“The Lord has appeared of old to me, saying: ‘Yes, I have loved you with an everlasting love. Therefore, with lovingkindness I have drawn you.’”
January 28, 2020
George Matheson, a student at the University of Scotland, was taken with an eye disease. He was losing his eyesight. A beloved professor came to him and said, “George, the doctors told me that it’s my responsibility to tell you that in three days you will be blind. If there is any face you want to look upon, do it now.” George wrote to his beloved fiancée and asked, “Would you come to my side? I want to look into your face before I go blind.” She wrote back, “If you are going blind, I don’t want to be married to you” and broke the engagement.
George was crushed, but he went on to graduate from the university at age 19. Out of that pain, he wrote one of the most beautiful hymns ever written: “O Love that will not let me go, I rest my weary soul in Thee; I give Thee back the life I owe, that in Thine ocean depths its flow may richer, fuller be. O Light that followest all my way, I yield my flickering torch to Thee; My heart restores its borrowed ray, that in Thy sunshine’s glow its day may brighter, fairer be. O Joy that seekest me through pain, I cannot close my heart to Thee; I trace the rainbow through the rain, and feel the promise is not vain, that morn shall tearless be.”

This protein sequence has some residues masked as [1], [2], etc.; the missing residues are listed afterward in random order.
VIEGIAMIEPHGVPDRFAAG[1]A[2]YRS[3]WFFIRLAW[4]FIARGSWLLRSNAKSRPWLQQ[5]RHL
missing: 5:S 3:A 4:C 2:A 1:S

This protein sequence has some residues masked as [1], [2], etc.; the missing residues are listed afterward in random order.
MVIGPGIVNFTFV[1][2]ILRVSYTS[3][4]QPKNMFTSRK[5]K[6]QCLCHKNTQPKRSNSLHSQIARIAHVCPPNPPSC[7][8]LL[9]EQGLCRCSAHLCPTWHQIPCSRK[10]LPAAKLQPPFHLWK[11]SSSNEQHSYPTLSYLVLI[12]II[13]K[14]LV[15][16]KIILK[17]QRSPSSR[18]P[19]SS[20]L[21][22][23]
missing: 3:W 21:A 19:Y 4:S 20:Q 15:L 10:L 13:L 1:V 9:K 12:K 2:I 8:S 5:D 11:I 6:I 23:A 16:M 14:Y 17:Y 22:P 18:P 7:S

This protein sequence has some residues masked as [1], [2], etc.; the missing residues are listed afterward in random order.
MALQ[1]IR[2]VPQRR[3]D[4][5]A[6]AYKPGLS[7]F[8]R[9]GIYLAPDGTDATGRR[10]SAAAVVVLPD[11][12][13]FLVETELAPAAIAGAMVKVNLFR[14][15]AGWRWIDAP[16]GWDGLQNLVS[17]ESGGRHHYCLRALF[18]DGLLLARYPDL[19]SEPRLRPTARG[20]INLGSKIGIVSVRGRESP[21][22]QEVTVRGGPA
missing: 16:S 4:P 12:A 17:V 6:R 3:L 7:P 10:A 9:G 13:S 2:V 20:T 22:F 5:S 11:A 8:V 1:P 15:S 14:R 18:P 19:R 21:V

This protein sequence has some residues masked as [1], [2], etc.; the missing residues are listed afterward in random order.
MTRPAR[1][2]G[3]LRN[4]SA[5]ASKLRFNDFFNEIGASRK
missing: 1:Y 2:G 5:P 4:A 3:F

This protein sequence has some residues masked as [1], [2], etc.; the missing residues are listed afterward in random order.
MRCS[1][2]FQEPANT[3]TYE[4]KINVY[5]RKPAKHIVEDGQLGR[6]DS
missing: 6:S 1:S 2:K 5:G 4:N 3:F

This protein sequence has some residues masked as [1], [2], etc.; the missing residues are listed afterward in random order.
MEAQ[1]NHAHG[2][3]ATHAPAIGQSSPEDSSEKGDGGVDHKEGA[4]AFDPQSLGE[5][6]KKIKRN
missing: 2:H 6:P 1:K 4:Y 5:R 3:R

Though blind, he became a mighty minister of the Gospel of Christ. This crushing experience allowed him to touch the world.
The words to this hymn came to George in a total of five minutes, and he never had to go back and edit them. We all experience painful losses in our lives. How we choose to handle them is key to what happens next.